One of the most odious arguments against same sex marriage was that if civil marriages are recognized for gays and lesbians, it somehow "oppresses" the religious freedom of others.
I was pleased to receive this letter from Mark Sisk, the Episcopal Bishop of New York, and good guy:
Dear Brothers and Sisters,
It was with thanksgiving and joy that I received the news of the New York State legislature's affirmative action on the Marriage Equality legislation that it had been debating with such intensity.
The legislation, as enacted, appears to be closely aligned with the long standing views of this Diocese that the civil rights of all people should be respected equally before the law. In terms of the issue of marriage rights for gay and lesbian people that position was made most explicit in the resolution enacted at our 2009 Diocesan Convention.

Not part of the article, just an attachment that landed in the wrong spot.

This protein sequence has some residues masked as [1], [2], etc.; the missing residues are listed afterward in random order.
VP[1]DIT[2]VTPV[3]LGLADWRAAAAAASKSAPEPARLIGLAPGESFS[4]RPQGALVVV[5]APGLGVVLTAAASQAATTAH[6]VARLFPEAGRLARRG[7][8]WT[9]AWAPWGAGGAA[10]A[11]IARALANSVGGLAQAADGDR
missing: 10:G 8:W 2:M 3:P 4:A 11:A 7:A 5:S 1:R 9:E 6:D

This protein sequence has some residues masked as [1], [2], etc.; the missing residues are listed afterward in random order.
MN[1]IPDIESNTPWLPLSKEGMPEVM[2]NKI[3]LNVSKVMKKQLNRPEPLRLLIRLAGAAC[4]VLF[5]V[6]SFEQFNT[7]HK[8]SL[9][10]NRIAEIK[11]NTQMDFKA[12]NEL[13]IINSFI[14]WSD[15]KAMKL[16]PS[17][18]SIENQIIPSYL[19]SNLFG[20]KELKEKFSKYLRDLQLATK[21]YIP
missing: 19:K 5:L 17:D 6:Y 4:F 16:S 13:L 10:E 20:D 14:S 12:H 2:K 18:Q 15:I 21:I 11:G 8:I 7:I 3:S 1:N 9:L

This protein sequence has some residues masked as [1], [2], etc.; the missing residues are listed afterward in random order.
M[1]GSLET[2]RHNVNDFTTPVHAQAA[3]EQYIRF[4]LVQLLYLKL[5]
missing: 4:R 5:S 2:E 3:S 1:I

The legislature's action in broadening the definition of marriage to include same sex unions has to do with civil law, as it properly should. It does not determine Church teaching about the nature of sacraments. That is our continuing work. However, nothing in the unfinished nature of that work should cause us to hesitate to give our most profound thanks for the step that has been taken in affording equal civil rights for our brothers and sisters.
Simple, isn't it?
Tuesday, June 28, 2011
Thursday, June 16, 2011
Monday, June 6, 2011
"Another fine performance, and a dangerous one, comes from Jim Ireland as a volcanic, Svengali-like voice teacher in the mysterious A Lesson by David Johnston, whose Conversations on Russian Literature was such a success at Blue Coyote two years ago. Though we never find out what the teacher and his companion, played by the excellent Sarah Ireland, mean to do with (or to?) the young singing hopeful in the next room, the wild, character-driven story is transfixing." A very nice write up for the evening from Jon Sobel at Blogcritics.